- Inability to achieve erection (known as “erectile dysfunction” or “ED”)
- Loss of body hair
The unique symptoms that women experience due to low testosterone include:
- Vaginal dryness
- Irregular menstrual cycle (period)
- Painful intercourse
As we will explore in the next two sections, testosterone replacement therapy can help both men and women reverse the symptoms described above and recover their vitality.
The Benefits of Testosterone Replacement Therapy (TRT) For Men
Testosterone replacement therapy, or TRT, is the medical practice of supplementing exogenous testosterone (hormones from outside the body) that replace falling levels of endogenous testosterone (the hormones produced naturally inside the body). For individuals who receive exogenous testosterone via TRT, their bodies then respond by using the exogenous testosterone as if it were the natural hormone produced in the testes in men or the adrenal glands in women.
The ease with which the body utilizes exogenous testosterone is due to the fact that the synthetic testosterone used in therapy is “bioidentical” to human-produced testosterone. This means that the synthetic testosterone you receive in therapy is molecularly identical to natural testosterone – your body can’t tell the difference.
This specific type of therapeutic approach using bioidentical hormones is called “bioidentical hormone replacement therapy,” or BHRT. The benefits of BHRT using testosterone for men with low T include:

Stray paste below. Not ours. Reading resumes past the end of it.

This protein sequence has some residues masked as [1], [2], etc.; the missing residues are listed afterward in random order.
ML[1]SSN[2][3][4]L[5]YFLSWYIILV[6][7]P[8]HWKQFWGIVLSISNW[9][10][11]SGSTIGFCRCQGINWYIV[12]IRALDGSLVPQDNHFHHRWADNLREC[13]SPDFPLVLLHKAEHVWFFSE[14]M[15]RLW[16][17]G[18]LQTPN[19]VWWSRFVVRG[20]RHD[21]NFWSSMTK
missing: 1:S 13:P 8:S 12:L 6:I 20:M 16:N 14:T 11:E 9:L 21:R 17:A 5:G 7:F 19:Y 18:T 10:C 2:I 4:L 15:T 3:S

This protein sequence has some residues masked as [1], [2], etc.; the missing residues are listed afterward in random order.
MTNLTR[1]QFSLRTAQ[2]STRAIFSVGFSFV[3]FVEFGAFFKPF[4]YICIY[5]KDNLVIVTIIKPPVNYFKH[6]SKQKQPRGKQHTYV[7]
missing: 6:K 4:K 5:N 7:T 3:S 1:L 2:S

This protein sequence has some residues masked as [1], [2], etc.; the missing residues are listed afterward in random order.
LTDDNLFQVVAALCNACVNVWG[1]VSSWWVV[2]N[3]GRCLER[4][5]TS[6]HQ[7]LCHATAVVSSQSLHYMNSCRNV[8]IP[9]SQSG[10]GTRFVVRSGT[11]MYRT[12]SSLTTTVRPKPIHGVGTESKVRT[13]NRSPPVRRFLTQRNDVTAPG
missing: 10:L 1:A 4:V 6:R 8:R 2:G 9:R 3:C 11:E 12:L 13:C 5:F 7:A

- Lowered risk of heart attack or stroke
- Higher energy levels
- Increased bone density (i.e., preventing or delaying the development of osteoporosis)
- Greater lean muscle mass
- Restored sex drive
- Greater sperm quality/fertility
- Renewed ability to achieve erection
- Improved cognitive functioning
- Reduced or eliminated mental health symptoms
- Greater red blood cell production
- Greater immune system function
The Benefits of Testosterone Replacement Therapy (TRT) For Women
Many of the benefits of TRT for women overlap with the benefits experienced by men while others are unique to the female sex. They are:
- Optimized cardiovascular function and decreased risk of heart attack and stroke
- Loss of unwanted body fat, especially “visceral fat” around the midsection (hips and upper thighs)
- Stronger, more resilient bones and reduced risk of osteoporosis
- Improved mood and reduced or eliminated mental health conditions associated with hormone imbalance such as anxiety and depression
- Restored libido
- Greater lubrication in the vagina during sex, resulting in more pleasurable, less painful intercourse
- Greater red blood cell production
Understandably, both male and female patients often have a number of questions before beginning therapy. Let’s explore some of the most common ones below.
Frequently Asked Questions (FAQs) About Testosterone Replacement Therapy
Here is a sampling of the most common questions that TRT patients — both men and women — often have before beginning therapy. Of course, when you consult with your doctor prior to the start of treatment, he or she will be able to give more nuanced, individualized answers that pertain to your own case.
How Long Does It Take to Feel the Effects of Testosterone Replacement Therapy (TRT)?